I looked at the T|X when it came out, and that's what ultimately got me pissed off with Palm.  Compared to the T5 I had, they added Bluetooth, but then they slashed the CPU speed from 416MHz back to 312MHz from the previous-gen Z72.  It felt like a step backwards and a piss-poor refresh, and I could tell Palm was going downhill.  But then not long after that the iPhone became a thing and PDAs were all doomed anyway.  (Not mentioning the ill-fated Foleo, or the Pre/Pre 2.)

Yeah, I did more gaming than I probably should have on mine.  Even at work.  But it was easy to look productive with a PDA in your hand. :)
 
2022-11-28 2:58:36 PM  
Sophomore year of French class, had a Palm 3c. We had a project where we had to memorize and describe a speech about an object.

I picked Mon petite ordinateur ... There may have been notes on the screen to help me.

I still don't speak French very good.


//Slavic languages turned out to be easier
 
2022-11-28 3:43:41 PM  
"Relive?" I still have one. I also have a Compaq Pocket PC. Both still power up.
 
2022-11-28 3:47:32 PM  
Had a palm IIIex that I read a lot of books on. Later a axim x5 that I read so much on I wore out the buttons I was using for page buttons. I also had a NES emulator that was fun. I got rid of it when I got my first gen iphone.


Just a few years ago I found a palm III and managed to get it running and install monopoly and a book.

I had real fond memories of that indiglo screen being awesome to read at night. Going back, it was awful. Very limited view angle on those old displays.
 
2022-11-28 4:09:31 PM  
I still have my Palm sitting in a box somewhere. I remember attending a meeting the day after I got it and taking notes using the Graffiti text input and that after only a bit of practise how fast and easy it was.
 
db2
2022-11-28 4:17:28 PM  
I still use a Palm Tungsten C with DateBk6 for my calendars. Going to have to upgrade to something else in 9 years when the Palm OS calendar ends at 2031. :(
 
2022-11-28 4:20:19 PM  
I found my old LifeDrive in its box last year. Still booted just fine after a charge.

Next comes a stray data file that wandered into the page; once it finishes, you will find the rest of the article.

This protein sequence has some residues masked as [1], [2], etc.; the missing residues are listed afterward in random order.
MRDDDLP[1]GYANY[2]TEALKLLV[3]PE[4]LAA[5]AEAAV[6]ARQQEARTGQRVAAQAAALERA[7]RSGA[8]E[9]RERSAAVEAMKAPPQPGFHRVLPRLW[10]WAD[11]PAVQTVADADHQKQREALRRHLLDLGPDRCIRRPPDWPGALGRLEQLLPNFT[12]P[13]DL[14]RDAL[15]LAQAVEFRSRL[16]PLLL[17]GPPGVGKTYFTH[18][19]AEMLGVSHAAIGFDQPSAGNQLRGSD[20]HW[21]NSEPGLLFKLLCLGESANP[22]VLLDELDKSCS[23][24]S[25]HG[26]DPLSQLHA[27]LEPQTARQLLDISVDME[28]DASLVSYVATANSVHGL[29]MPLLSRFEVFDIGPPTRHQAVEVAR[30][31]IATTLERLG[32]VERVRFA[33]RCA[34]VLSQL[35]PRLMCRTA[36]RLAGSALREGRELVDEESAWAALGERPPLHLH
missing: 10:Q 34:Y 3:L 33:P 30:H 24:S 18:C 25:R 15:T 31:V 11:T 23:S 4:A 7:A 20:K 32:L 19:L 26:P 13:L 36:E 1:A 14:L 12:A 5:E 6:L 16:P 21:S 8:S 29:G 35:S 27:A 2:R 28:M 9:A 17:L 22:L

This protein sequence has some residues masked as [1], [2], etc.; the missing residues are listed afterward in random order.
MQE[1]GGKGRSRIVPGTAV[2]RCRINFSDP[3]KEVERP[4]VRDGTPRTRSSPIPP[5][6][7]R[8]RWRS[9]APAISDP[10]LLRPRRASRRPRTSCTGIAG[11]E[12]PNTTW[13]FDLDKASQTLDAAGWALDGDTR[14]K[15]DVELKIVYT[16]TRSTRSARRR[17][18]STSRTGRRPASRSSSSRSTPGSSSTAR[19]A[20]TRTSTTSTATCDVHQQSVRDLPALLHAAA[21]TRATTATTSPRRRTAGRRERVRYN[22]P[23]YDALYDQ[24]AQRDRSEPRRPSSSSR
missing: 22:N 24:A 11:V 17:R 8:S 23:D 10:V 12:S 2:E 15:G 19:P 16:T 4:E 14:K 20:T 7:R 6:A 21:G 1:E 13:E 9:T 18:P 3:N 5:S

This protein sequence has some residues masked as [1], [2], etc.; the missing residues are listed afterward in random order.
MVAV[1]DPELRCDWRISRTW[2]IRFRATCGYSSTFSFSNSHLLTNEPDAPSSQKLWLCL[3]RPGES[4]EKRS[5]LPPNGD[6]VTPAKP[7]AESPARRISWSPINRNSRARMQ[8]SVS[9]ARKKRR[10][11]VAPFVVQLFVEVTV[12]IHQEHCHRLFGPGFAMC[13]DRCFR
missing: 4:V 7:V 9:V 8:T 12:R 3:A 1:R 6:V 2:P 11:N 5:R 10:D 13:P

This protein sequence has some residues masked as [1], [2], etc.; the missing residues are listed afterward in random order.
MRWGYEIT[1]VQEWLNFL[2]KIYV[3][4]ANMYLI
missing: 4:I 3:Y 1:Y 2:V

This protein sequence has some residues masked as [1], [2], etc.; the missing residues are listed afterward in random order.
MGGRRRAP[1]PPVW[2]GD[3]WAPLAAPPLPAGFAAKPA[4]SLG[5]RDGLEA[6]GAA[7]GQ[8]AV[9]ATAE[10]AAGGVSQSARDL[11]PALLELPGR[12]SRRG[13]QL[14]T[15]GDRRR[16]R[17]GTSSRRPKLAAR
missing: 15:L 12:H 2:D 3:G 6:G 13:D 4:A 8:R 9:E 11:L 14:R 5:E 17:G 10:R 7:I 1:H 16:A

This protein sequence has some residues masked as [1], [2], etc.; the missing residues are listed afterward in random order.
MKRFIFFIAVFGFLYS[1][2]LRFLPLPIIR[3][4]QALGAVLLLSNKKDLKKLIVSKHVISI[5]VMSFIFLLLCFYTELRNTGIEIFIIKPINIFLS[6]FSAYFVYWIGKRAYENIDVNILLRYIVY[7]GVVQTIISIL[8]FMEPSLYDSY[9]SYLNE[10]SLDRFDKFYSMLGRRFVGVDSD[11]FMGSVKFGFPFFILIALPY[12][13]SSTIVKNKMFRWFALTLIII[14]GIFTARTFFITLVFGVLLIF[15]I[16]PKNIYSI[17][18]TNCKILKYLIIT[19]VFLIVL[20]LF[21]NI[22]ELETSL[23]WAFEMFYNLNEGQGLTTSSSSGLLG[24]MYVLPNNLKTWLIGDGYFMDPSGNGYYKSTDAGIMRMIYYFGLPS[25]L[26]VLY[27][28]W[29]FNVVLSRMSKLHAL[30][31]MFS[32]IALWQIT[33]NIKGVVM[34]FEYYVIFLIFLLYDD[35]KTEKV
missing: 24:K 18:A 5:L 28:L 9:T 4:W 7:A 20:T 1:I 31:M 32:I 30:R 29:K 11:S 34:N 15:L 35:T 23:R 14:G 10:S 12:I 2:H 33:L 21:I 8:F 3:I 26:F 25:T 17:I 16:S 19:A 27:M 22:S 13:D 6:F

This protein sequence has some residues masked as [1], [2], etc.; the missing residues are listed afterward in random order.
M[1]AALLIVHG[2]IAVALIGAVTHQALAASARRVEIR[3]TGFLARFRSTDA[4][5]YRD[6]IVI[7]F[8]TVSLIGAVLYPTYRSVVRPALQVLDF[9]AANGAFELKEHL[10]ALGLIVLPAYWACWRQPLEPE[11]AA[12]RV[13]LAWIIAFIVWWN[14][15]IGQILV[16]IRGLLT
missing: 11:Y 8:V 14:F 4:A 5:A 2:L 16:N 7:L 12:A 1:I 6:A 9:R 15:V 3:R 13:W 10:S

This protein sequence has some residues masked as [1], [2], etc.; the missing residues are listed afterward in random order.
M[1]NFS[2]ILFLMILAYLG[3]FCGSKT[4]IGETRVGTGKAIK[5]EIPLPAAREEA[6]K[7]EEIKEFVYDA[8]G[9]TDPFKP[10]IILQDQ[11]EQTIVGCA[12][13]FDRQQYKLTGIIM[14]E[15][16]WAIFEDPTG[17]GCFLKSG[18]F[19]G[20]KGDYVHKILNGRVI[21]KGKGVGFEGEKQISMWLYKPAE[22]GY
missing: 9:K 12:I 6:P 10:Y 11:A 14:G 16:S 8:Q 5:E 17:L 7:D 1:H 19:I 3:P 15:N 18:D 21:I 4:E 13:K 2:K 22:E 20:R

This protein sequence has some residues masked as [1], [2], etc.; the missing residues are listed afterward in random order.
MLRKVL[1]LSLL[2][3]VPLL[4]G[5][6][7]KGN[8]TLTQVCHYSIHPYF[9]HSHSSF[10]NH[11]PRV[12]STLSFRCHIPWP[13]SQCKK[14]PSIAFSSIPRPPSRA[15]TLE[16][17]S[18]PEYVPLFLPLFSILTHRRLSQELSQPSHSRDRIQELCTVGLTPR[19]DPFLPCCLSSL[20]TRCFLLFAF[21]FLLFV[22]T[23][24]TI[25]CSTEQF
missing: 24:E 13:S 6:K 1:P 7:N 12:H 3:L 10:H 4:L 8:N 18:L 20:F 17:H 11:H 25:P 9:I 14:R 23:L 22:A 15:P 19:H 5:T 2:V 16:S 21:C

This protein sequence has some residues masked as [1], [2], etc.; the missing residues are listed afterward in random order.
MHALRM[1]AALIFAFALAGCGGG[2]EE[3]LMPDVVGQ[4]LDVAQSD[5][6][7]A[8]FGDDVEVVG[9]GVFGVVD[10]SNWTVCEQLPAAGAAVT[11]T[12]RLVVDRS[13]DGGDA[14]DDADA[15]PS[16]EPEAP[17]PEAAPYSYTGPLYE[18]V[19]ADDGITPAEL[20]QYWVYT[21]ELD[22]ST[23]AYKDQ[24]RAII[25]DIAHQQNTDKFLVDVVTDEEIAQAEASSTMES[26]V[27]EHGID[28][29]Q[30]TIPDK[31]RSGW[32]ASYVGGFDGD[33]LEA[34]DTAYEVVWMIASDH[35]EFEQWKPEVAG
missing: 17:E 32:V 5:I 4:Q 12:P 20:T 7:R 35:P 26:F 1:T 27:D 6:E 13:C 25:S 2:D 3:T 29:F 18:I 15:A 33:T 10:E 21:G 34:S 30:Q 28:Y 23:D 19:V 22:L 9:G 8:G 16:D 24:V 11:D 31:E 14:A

I gave it to a local charity to confuse them a bit.
 
2022-11-28 4:38:59 PM  
upload.wikimedia.orgView Full Size

I still have my Tapwave Zodiac(s) stuffed in a drawer. I think it has a 200mhz processor and an 8mb dedicated video chip. Ran a modified version of Palm OS but was compatible with most Palm apps a well as the platform specific apps. Was a good emulation device via 3rd party development, and the official racing game (that I'm drawing a blank on), Spy Hunter, and a few others looked pretty good for the technology of the day. I was even able to browse Fark on it through Bluetooth dial up before mobile internet was really a thing.

upload.wikimedia.orgView Full Size

I've always had an addiction to mobile computing. The one that I'm disappointed to have gotten rid of was my Sharp Zaurus. Foldable clamshell with a rotatable screen so it could be closed with the screen out, sd and compact flash slots, it was great.
 
2022-11-28 5:12:55 PM  
media.tenor.comView Full Size
 
2022-11-28 5:52:57 PM  
phonesdata.comView Full Size

Had one of these badboys in the early to mid 2000s. I could browse the web wirelessly on the go (GPRS at a blistering 56kbps), receive push email, do mapping with a GPS add-on, take pictures, watch movies, listen to music, read ebooks, play games, connect to a VPN and remote desktop, create Office files, Instant Message (MSN!), and it had Wi-Fi, Bluetooth and irDA. - all before the iPhone was a glimmer in Apple's eye.